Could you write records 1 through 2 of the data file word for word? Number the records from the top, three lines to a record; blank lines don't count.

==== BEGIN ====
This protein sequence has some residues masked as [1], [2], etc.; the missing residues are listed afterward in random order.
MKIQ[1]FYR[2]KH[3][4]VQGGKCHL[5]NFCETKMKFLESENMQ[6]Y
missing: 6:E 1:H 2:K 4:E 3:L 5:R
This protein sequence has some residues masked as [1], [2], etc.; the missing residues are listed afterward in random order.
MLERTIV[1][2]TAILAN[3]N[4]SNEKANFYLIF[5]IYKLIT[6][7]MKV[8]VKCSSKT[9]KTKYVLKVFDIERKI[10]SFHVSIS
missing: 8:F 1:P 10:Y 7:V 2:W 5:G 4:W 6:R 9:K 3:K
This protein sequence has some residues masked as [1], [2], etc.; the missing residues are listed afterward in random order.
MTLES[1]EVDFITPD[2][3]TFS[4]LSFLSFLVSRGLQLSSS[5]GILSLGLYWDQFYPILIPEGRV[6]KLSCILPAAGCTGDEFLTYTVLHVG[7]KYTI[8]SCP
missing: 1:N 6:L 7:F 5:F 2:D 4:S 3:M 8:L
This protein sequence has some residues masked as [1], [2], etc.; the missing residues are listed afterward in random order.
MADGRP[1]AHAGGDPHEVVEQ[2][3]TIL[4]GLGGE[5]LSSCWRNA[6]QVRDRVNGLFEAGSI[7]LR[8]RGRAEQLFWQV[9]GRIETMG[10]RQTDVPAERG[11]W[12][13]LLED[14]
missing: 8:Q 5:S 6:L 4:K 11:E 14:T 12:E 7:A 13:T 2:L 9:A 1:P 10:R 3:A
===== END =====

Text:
This protein sequence has some residues masked as [1], [2], etc.; the missing residues are listed afterward in random order.
MKIQ[1]FYR[2]KH[3][4]VQGGKCHL[5]NFCETKMKFLESENMQ[6]Y
missing: 6:E 1:H 2:K 4:E 3:L 5:R
This protein sequence has some residues masked as [1], [2], etc.; the missing residues are listed afterward in random order.
MLERTIV[1][2]TAILAN[3]N[4]SNEKANFYLIF[5]IYKLIT[6][7]MKV[8]VKCSSKT[9]KTKYVLKVFDIERKI[10]SFHVSIS
missing: 8:F 1:P 10:Y 7:V 2:W 5:G 4:W 6:R 9:K 3:K